• The artwork drives our audience engagement programming choices. There’s a strong one-way relationship there and lots of overlap.
  • IMHO: audience engagement programming creation works best if we involve many different micro-communities or stakeholders  in the process. As a result of the art making or audience engagement program creation, we may form relationships with individuals outside our current artist/staff/board/audience/volunteer sphere. As soon as these new-to-us individuals or organizations become key participants in programming, this transitions into “community engagement.”* There is a strong two-way relationship between strategic community engagement and audience engagement, with some overlap.
  • The strong two-way relationship between audience and community engagement can result in a strong, positive audience growth for that specific artwork/art event or audience engagement program. It’s possible that as a result, this could result in future audience and community engagement programming.

While my infographic pales in comparison in terms of creativity and exploration of content, I believe it serves as a helpful reminder.  Each “programming area” has a distinct objective and, while related, they do not seek to achieve the same ends. Actors cannot play two objectives. Neither can engagement programmers. Don’t ignore what else is happening, but play out your part to its fullest.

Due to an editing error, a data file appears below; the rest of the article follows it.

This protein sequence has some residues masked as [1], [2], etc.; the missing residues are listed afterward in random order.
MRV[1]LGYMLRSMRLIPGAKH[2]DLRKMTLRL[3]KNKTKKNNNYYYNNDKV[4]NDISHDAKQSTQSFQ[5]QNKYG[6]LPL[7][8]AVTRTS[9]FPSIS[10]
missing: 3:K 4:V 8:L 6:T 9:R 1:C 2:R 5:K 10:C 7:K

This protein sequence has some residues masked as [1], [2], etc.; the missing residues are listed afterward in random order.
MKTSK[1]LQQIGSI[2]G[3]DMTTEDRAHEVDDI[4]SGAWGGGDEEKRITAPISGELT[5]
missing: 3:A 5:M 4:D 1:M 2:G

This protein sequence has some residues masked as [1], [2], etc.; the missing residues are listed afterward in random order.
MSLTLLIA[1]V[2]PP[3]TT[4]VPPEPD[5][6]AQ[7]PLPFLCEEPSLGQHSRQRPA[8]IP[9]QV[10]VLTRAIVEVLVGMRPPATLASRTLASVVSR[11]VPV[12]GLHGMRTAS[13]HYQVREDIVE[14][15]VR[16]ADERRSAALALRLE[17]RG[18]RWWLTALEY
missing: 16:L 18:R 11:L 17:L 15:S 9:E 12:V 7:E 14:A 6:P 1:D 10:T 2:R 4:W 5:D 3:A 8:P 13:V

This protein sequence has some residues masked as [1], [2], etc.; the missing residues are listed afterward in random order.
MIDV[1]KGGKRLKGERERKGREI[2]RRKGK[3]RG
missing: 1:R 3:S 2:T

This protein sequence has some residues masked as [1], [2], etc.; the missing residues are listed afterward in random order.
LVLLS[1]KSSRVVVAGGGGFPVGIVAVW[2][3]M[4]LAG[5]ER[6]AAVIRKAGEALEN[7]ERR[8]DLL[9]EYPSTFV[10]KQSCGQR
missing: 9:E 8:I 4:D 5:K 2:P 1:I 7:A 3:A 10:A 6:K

*Note: as soon as one embarks on “community engagement” a different set of rules of engagement (pun intended) apply. More at another time but worth saying that you cannot “drag and drop” people. 

New blogger request for forgiveness, the original post needed more before I moved on. All updates, made 1/24/15 appear in this fetching orange.

A Google search of audience engagement yields a bevy of infographics:
Audience Engagement Confusion

And many definitions… (underlining all mine)

From Doug Borwick’s blog Engagement Matters:

“Audience Engagement is a marketing strategy designed for deepening relationships with current stakeholders and expanding reach over time. Also internally focused (artcentric), it may result in new modes/venues of presentation and means of illuminating/explaining the arts to the public. Typically, ‘outreach’ is an example of audience engagement.”

From Trevor O’Donnell’s blog Marketing the Arts to Death(link updated)

“Development professionals are unusually adept at initiating, nurturing and sustaining relationships with community members so the fit is ideal: engagement is merely an extension of the work that development departments already do.”